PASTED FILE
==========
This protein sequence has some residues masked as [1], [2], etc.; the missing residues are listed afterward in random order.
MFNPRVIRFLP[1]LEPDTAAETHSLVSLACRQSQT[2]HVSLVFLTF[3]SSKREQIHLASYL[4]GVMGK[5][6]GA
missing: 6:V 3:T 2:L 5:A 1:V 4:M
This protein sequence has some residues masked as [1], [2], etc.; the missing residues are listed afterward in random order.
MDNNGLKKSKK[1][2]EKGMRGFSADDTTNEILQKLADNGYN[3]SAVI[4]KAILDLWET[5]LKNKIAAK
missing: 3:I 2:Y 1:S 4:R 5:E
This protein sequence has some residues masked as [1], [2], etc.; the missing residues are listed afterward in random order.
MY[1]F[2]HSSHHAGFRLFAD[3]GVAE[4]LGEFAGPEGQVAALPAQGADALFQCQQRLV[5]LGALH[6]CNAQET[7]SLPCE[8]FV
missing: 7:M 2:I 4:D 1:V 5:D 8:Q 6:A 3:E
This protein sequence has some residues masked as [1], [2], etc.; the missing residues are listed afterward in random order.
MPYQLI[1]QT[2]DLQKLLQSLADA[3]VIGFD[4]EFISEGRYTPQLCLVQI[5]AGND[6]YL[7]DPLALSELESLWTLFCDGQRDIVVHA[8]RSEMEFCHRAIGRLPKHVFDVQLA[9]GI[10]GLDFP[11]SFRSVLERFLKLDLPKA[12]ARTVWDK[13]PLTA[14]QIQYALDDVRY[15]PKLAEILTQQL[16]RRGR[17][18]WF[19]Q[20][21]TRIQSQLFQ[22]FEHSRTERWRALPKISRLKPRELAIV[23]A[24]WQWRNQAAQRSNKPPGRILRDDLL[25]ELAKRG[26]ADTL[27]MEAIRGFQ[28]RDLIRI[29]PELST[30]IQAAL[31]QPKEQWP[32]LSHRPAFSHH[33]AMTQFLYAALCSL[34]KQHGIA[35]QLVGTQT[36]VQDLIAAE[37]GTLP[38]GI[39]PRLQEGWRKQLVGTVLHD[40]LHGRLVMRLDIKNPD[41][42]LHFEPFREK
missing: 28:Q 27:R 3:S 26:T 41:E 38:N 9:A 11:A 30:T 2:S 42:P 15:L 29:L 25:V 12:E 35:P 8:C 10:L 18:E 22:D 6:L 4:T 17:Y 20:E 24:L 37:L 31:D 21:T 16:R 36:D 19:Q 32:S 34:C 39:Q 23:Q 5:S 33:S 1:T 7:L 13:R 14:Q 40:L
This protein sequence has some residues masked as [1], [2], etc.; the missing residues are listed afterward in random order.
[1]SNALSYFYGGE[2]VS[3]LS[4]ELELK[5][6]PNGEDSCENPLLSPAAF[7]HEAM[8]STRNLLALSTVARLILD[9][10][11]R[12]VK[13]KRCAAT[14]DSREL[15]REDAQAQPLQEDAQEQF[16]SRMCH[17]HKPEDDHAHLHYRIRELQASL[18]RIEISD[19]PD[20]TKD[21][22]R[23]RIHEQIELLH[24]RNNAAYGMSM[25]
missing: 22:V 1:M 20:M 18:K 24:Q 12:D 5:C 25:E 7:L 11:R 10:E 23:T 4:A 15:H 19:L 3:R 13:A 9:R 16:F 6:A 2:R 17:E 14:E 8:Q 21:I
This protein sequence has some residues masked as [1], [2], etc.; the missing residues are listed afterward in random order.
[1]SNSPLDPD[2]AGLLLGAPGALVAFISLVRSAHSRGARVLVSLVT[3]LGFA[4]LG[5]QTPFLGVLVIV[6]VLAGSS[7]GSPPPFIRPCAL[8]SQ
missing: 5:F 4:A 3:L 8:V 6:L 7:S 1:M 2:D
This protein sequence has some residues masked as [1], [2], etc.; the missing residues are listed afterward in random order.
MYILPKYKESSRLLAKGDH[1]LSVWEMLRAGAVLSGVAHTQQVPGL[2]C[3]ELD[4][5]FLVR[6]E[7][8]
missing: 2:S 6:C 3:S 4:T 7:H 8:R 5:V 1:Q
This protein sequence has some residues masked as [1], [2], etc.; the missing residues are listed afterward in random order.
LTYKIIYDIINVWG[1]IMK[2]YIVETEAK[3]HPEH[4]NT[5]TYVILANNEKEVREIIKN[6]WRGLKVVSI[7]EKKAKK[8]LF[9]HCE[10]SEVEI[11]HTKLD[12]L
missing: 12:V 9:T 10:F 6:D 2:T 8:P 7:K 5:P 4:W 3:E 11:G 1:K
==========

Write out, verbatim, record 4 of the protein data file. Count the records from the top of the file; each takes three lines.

This protein sequence has some residues masked as [1], [2], etc.; the missing residues are listed afterward in random order.
MPYQLI[1]QT[2]DLQKLLQSLADA[3]VIGFD[4]EFISEGRYTPQLCLVQI[5]AGND[6]YL[7]DPLALSELESLWTLFCDGQRDIVVHA[8]RSEMEFCHRAIGRLPKHVFDVQLA[9]GI[10]GLDFP[11]SFRSVLERFLKLDLPKA[12]ARTVWDK[13]PLTA[14]QIQYALDDVRY[15]PKLAEILTQQL[16]RRGR[17][18]WF[19]Q[20][21]TRIQSQLFQ[22]FEHSRTERWRALPKISRLKPRELAIV[23]A[24]WQWRNQAAQRSNKPPGRILRDDLL[25]ELAKRG[26]ADTL[27]MEAIRGFQ[28]RDLIRI[29]PELST[30]IQAAL[31]QPKEQWP[32]LSHRPAFSHH[33]AMTQFLYAALCSL[34]KQHGIA[35]QLVGTQT[36]VQDLIAAE[37]GTLP[38]GI[39]PRLQEGWRKQLVGTVLHD[40]LHGRLVMRLDIKNPD[41][42]LHFEPFREK
missing: 28:Q 27:R 3:S 26:T 41:E 38:N 9:A 11:A 30:T 2:S 42:P 15:L 29:L 25:V 12:E 35:P 8:C 10:L 18:E 22:D 6:L 4:T 17:Y 20:E 24:L 37:L 31:D 21:T 16:R 36:D 19:Q 32:S 34:C 39:Q 23:Q 5:S 33:S 1:T 7:L 13:R 14:Q 40:L